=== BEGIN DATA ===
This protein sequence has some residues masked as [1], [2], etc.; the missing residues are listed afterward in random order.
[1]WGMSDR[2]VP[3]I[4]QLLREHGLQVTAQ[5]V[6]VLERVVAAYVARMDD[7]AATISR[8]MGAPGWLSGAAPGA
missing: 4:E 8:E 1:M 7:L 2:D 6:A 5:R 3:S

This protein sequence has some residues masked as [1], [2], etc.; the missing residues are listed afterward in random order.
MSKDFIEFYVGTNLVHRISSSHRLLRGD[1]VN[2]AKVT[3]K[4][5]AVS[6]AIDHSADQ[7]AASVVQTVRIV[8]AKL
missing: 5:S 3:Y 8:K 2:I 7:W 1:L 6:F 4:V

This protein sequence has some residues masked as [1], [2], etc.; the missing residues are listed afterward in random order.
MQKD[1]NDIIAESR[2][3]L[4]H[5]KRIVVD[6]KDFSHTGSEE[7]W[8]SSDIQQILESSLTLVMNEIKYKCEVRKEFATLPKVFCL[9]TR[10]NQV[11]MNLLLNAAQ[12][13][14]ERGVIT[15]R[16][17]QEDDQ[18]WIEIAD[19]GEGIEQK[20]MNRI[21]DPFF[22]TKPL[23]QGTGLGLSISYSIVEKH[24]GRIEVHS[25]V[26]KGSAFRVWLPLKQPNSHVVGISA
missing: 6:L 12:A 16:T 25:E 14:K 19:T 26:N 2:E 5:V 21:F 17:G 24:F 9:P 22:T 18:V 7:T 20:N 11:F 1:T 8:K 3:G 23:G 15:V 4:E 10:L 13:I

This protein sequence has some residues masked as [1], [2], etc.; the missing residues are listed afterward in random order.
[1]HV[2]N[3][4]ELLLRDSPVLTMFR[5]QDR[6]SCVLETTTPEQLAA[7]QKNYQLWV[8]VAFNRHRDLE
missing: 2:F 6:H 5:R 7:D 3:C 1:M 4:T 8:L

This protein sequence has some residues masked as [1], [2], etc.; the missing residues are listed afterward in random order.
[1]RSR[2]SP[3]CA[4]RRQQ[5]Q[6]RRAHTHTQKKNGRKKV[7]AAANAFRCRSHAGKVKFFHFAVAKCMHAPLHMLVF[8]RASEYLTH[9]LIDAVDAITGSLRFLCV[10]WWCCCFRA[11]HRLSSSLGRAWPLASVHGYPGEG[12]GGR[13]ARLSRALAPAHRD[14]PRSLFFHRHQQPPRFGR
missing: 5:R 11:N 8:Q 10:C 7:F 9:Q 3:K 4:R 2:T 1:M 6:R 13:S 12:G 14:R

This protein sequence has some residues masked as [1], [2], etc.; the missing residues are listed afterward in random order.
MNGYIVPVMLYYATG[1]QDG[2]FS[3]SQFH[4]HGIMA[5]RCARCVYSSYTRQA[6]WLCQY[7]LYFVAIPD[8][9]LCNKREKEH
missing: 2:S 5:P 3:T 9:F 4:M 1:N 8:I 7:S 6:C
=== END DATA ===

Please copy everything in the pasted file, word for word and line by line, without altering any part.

This protein sequence has some residues masked as [1], [2], etc.; the missing residues are listed afterward in random order.
[1]WGMSDR[2]VP[3]I[4]QLLREHGLQVTAQ[5]V[6]VLERVVAAYVARMDD[7]AATISR[8]MGAPGWLSGAAPGA
missing: 4:E 8:E 1:M 7:L 2:D 6:A 5:R 3:S

This protein sequence has some residues masked as [1], [2], etc.; the missing residues are listed afterward in random order.
MSKDFIEFYVGTNLVHRISSSHRLLRGD[1]VN[2]AKVT[3]K[4][5]AVS[6]AIDHSADQ[7]AASVVQTVRIV[8]AKL
missing: 5:S 3:Y 8:K 2:I 7:W 1:L 6:F 4:V

This protein sequence has some residues masked as [1], [2], etc.; the missing residues are listed afterward in random order.
MQKD[1]NDIIAESR[2][3]L[4]H[5]KRIVVD[6]KDFSHTGSEE[7]W[8]SSDIQQILESSLTLVMNEIKYKCEVRKEFATLPKVFCL[9]TR[10]NQV[11]MNLLLNAAQ[12][13][14]ERGVIT[15]R[16][17]QEDDQ[18]WIEIAD[19]GEGIEQK[20]MNRI[21]DPFF[22]TKPL[23]QGTGLGLSISYSIVEKH[24]GRIEVHS[25]V[26]KGSAFRVWLPLKQPNSHVVGISA
missing: 6:L 12:A 16:T 25:E 14:K 19:T 26:N 2:E 5:V 21:F 17:G 24:F 9:P 22:T 18:V 7:T 20:N 11:F 1:T 8:K 3:G 23:G 15:V 4:E 10:L 13:I

This protein sequence has some residues masked as [1], [2], etc.; the missing residues are listed afterward in random order.
[1]HV[2]N[3][4]ELLLRDSPVLTMFR[5]QDR[6]SCVLETTTPEQLAA[7]QKNYQLWV[8]VAFNRHRDLE
missing: 2:F 6:H 5:R 7:D 3:C 1:M 4:T 8:L

This protein sequence has some residues masked as [1], [2], etc.; the missing residues are listed afterward in random order.
[1]RSR[2]SP[3]CA[4]RRQQ[5]Q[6]RRAHTHTQKKNGRKKV[7]AAANAFRCRSHAGKVKFFHFAVAKCMHAPLHMLVF[8]RASEYLTH[9]LIDAVDAITGSLRFLCV[10]WWCCCFRA[11]HRLSSSLGRAWPLASVHGYPGEG[12]GGR[13]ARLSRALAPAHRD[14]PRSLFFHRHQQPPRFGR
missing: 5:R 11:N 8:Q 10:C 7:F 9:Q 3:K 4:R 2:T 1:M 6:R 13:S 12:G 14:R

This protein sequence has some residues masked as [1], [2], etc.; the missing residues are listed afterward in random order.
MNGYIVPVMLYYATG[1]QDG[2]FS[3]SQFH[4]HGIMA[5]RCARCVYSSYTRQA[6]WLCQY[7]LYFVAIPD[8][9]LCNKREKEH
missing: 2:S 5:P 3:T 9:F 4:M 1:N 8:I 7:S 6:C